• Start of genetics

    • Alleles

    • Dominant and recessive

    • Genotype and phenotype

    • 2 laws of genetics

    • Punnett squares


The start of genetics

  • In 1866, Greger Mendel published his findings on inheritance.

  • He is now known as the “Father of Genetics”

  • He was an Austrian monk who studied garden pea plants.


  • Mendel performed cross pollination in pea plants.

  • He then studied these traits about the passing of traits through generations:

    • Seed color, flower color, seed shape or texture, and flower position.


Generations

  • The parent generation is also known as the “P” generation.


  • The generation created by the parents is known as the “F1” or first fillial generation.

  • The second generation is called the “F2” or second fillial generation.


  • Why was the second generation, or f1, all yellow? Why was there not green?

  • This is due to the fact that genes always have different forms called allelles.


Alleles

  • The alleles for our example are yellow and green.

  • An allele is simply an alternate form of a gene.

  • One allele will be dominant and the other will be recessive.


  • Where did the green seed come from in the third generation? They were not there in the second generation.

  • Dominant alleles are shown, and recessive alleles are masked.

  • Yellow seeds are dominant over green seeds.


Dominant vs Recessive

  • Dominant alleles are always shown by a capital letter. Recessive genes are always shown by a lowercase letter.

    • Ex) yyYYYy

      • Green yellow yellow


Homozygous vs heterozygous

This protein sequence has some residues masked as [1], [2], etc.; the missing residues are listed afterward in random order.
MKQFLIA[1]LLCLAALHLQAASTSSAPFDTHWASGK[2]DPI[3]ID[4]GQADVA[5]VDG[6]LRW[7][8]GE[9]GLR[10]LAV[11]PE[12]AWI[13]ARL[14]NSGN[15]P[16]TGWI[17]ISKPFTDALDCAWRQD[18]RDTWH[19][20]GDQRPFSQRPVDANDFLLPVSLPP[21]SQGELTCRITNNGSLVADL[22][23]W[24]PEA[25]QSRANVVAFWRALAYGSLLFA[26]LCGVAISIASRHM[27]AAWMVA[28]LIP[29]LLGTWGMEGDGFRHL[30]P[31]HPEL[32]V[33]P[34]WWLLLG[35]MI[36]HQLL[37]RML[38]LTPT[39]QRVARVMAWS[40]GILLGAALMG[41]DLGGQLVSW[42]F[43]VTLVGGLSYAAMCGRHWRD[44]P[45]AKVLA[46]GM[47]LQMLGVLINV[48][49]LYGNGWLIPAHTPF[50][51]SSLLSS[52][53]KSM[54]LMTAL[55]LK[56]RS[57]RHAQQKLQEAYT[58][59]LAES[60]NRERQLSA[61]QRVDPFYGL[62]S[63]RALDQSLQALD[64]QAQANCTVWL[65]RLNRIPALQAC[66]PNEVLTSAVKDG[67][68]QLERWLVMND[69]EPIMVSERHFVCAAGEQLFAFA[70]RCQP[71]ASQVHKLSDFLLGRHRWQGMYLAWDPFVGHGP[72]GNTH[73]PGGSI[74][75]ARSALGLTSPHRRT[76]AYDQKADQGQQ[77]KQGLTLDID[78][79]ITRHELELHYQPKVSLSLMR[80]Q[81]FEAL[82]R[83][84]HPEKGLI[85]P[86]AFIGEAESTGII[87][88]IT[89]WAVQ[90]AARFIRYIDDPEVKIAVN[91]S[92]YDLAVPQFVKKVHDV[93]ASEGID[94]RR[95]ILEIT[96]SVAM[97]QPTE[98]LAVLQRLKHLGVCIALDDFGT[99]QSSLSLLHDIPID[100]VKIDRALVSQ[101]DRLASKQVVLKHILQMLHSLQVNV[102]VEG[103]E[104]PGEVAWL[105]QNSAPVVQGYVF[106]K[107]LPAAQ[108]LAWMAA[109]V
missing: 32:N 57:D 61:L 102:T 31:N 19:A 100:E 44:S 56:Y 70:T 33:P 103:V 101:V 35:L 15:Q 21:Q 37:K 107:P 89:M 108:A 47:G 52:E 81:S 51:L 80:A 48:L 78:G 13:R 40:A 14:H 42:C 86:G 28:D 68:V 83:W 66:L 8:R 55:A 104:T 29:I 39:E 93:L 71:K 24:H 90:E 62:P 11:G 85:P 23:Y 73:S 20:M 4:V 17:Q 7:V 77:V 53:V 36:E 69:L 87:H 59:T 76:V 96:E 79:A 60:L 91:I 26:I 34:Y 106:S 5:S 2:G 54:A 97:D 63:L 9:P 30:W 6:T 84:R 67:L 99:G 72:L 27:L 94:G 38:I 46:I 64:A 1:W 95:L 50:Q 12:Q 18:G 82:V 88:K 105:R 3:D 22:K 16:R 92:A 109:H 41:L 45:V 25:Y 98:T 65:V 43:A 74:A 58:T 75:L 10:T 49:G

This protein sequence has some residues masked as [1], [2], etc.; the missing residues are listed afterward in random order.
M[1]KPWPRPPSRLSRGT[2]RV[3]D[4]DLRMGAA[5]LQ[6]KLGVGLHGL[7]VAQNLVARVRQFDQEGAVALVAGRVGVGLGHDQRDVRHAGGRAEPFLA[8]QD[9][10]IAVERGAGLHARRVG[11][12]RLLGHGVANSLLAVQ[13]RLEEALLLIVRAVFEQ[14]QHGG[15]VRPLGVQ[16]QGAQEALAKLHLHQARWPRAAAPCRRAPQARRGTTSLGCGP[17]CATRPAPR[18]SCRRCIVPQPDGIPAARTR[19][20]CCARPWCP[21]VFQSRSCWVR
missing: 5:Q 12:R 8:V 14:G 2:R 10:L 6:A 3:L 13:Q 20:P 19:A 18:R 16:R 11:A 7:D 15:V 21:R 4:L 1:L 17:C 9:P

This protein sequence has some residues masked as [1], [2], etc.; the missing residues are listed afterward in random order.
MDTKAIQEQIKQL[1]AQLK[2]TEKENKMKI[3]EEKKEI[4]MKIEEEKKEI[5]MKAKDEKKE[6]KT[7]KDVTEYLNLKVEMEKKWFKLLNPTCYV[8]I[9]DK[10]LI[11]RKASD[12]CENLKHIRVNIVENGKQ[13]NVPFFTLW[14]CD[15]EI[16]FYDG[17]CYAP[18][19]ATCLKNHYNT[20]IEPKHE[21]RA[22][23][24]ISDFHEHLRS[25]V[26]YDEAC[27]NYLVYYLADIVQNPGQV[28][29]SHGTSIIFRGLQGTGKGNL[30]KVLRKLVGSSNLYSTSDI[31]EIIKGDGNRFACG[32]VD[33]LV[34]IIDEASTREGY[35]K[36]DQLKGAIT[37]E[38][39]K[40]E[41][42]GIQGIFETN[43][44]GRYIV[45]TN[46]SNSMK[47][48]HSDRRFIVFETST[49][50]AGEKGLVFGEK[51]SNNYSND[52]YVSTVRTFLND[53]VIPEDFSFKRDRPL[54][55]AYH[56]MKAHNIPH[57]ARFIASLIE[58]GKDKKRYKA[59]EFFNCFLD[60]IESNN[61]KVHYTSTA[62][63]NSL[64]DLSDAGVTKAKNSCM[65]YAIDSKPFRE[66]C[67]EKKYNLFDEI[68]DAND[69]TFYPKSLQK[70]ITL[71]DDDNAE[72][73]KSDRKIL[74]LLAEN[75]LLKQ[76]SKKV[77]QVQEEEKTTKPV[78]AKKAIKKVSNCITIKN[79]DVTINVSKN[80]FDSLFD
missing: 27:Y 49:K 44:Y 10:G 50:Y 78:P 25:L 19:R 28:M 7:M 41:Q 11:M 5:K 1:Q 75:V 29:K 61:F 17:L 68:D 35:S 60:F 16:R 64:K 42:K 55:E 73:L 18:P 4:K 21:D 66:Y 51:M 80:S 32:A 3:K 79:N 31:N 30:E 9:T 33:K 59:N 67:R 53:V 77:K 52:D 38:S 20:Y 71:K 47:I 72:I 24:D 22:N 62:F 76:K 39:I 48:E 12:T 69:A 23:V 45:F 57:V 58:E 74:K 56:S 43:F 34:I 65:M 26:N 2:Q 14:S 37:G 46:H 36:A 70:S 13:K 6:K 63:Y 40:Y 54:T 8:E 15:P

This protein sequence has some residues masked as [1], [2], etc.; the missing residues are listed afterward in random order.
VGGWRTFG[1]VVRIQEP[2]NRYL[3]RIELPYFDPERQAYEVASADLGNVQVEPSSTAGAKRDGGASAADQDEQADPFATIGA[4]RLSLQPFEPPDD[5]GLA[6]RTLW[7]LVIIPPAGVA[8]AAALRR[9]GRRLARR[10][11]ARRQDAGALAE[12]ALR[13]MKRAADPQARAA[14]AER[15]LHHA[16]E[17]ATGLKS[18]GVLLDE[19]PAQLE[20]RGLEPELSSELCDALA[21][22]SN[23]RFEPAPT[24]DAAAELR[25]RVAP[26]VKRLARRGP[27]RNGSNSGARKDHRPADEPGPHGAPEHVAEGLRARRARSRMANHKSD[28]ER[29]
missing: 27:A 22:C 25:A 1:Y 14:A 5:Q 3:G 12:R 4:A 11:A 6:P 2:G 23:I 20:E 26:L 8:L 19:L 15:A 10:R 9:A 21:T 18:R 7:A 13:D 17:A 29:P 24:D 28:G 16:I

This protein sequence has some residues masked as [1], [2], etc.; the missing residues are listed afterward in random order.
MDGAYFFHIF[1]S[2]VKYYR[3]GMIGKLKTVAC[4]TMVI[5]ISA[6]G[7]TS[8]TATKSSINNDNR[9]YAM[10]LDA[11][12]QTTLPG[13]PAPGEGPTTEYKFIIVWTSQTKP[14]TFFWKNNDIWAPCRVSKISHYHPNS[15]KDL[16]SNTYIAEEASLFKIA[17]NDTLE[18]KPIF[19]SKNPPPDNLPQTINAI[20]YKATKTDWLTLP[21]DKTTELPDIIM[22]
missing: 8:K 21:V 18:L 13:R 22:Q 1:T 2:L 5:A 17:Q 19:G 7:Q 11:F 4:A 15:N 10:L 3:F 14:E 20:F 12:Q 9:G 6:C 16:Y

• An individual can be one of 3 types:

    • Homozygous dominant

    • Heterozygous

    • Homozygous recessive


Genotype vs Phenotype

  • A genotype is what genes an individual has.

  • A phenotype is what characteristics are observed.

  • Yyvsyyvs YY


Law of Segregation

  • States that two alleles for a gene must separate during meiosis.


Law of Independent Assortment

  • This law states that alleles occur in a random distribution.

    • Aka) the genes from one parent do not always stay together.


2 Laws of Genetics

  • Mendel formulated 2 laws for genetics:

    • 1) Law of Segregation

    • 2) Law of Independent Assortment


Punnett Squares

  • These predict the possible offspring of a cross between two known genotypes.

  • Monohybrid cross


Section 3: Gene Linkageand Polyploidy

  • Overview

  • Genetic recombination

  • Gene Linkage

  • Polyploidy


Genetic Recombination

  • The new combination of genes produced by crossing over and independent assortment is called genetic recombination.

  • Human cells have a possible 223 combinations. Combine 2 cells and there are over 70 trillion possibilities.


Gene Linkage

  • Genes that are located close to one another on a chromosome are said to be linked. This means that they usually travel together during meiosis.


Polyploidy

  • This is the occurance of one of more extra sets of chromosomes in an organism.

  • Ex) strawberries are 8n, coffee is 4n, and wheat is typically 6n.